“Dirty clothes shouldn’t be scary,” said a person who has not opened the door to a 17-year-old’s bedroom room or shared a car with an open gym bag. Or a person who has not sent a laundry-challenged 18-year-old out into the world.
Releasing my daughter into society without being sure she would actually do her laundry was a terrifying moment in my empty nesting transition, and I met it the way I meet most scary parenting encounters – with frantic, jerking shrieks of foreboding and emotional threats: “Your life will be out of control! No one will live with you! No one will love you!…Did I not make myself clear? No wire hangars!”
Being afraid my daughter did not know how to take care of herself and her things turned me into Mommy Dearest; I displaced aggression and spent way too much time passing judgment on her closet. But in the end, though it wasn’t pretty, sending her to college was therapeutic for me. It was the crescendo of a decade and a half of using fear as a parenting tool, and it was the leg of my mom journey that sent me into serious self-analysis.
One morning sitting at my journal, I wondered to myself if my two daughters, then 17 and 15, knew the difference between a mother’s warnings and real risk. Like generations of mothers before me, I had used predictions and exaggerations to make points, I had inflated and fabricated scenarios and lorded threats just to make sure I was heard. I always felt these tactics were cop-outs, that a better mom than I would not need to resort to such things.
As I journaled for days, through years of memories, I realized that stirring up a little fear was a big part of my job description. I remembered, for example, that my children had grown up in a much safer neighborhood than I had. They didn’t need to be afraid to walk to school, or to hang out at the neighborhood shopping center. But living in that safe, shiny “bubble” we had worked so hard to create for them had created its own risks. They were dangerously trusting, and truth be told, they didn’t know what door locks were actually for.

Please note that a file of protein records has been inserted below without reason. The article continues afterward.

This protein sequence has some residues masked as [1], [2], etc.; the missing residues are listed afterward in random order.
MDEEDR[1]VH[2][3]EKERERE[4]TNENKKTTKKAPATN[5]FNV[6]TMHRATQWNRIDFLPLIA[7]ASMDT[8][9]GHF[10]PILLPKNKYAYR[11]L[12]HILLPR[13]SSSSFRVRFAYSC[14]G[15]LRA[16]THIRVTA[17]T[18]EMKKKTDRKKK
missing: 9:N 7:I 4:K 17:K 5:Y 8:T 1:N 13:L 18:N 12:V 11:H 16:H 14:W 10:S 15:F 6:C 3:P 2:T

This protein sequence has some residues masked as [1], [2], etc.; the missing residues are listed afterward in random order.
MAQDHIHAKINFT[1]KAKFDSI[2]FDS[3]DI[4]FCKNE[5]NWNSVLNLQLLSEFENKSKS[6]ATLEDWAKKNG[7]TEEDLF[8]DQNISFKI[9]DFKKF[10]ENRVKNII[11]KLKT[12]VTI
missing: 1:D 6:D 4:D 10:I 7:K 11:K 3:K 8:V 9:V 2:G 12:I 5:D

“Don’t talk to strangers” were not serious words in suburban la la land. In fact, the phrase “stranger danger” would set our humor-seeking household doubling over in laughter when properly placed in a conversation.
That’s the funny thing about fear. It’s funny. Until it’s not.
And it’s a parent’s job to clarify the difference. It was my job to make sure my eight-year-old got to enjoy life with enough security to laugh at paranoid clichés like “stranger danger” and also to assure those same words will send a chill down her spine at age 18 when a middle-aged man gets a little too friendly on a deserted subway platform.
That’s why my daughter’s last year at home was so frightful for me. I scrutinized my work and wondered if I’d covered the right material. She was terrified of making a low SAT score but undaunted by the prospect of running out of clean underwear. She did not know that having a laundry routine would save her from the free-floating overwhelm that would endanger her very peace of mind and turn already busy days into frantic clothing searches.
After a year of self-inflicted note making, I bid adieu to my daughter with an e-mail. Subject line: Do your laundry or you’ll die alone. Attached were 200+ tidbits of laundry advice, financial lectures and life lessons that I was afraid she might not know.
It got her attention. She read it all. Not because she was afraid of dying alone, but because she was afraid of the parental financial repercussions if she ignored me. (Those threats have not been veiled in the least.)
Come to find out, the things I’m afraid of for my daughter are things she is afraid of, too. As she got to know other young women at college, she reported that I am by no means the most dramatic or fear-wielding mom alive. Other moms fret and stalk and agonize and warn their daughters with much more flair than I.
I should have remembered this comforting fact from my own coming of age: as we step out on our own, women parent one another with the lessons they learned at home. The ones that make it through the noise are the lessons that are most repeated in mom’s most intense voice.
So . . . sorry, not sorry.
If my two daughters aren’t a little bit afraid of the sound of my ring tone between the ages of 15 and 18, shame on me. If my 18-year-old isn’t wary walking through campus after dark, I didn’t do my job. If my 21-year-old isn’t a little freaked out when a guy on a second date won’t take her home when she asks, I’ve missed a conversation.
Parents of sons likely have an entirely different list of fears and parenting imperatives. I hope that in addition to worrying about their sons’ safety, they are terrified of their sons being cavalier with girls’ hearts and bodies. I can think of no stronger deterrent for a well-raised young man than the look on his mother’s face when she learns of her son’s shoddy behavior.
The only thing we have to fear is NOT fear itself – it is losing fear as a parenting tool. But I’m not afraid. I’m betting that just like the laundry, creatively applied scare tactics will always be part of the job that never ends.
About Becky Blades
Becky Blades is author and illustrator of Do Your Laundry or You’ll Die Alone: Advice Your Mom Would Give if She Thought You Were Listening a wise, witty collection of counsel for women of all ages.
She lives in Kansas City with her husband of 30 years and her Maytag front load washing machine.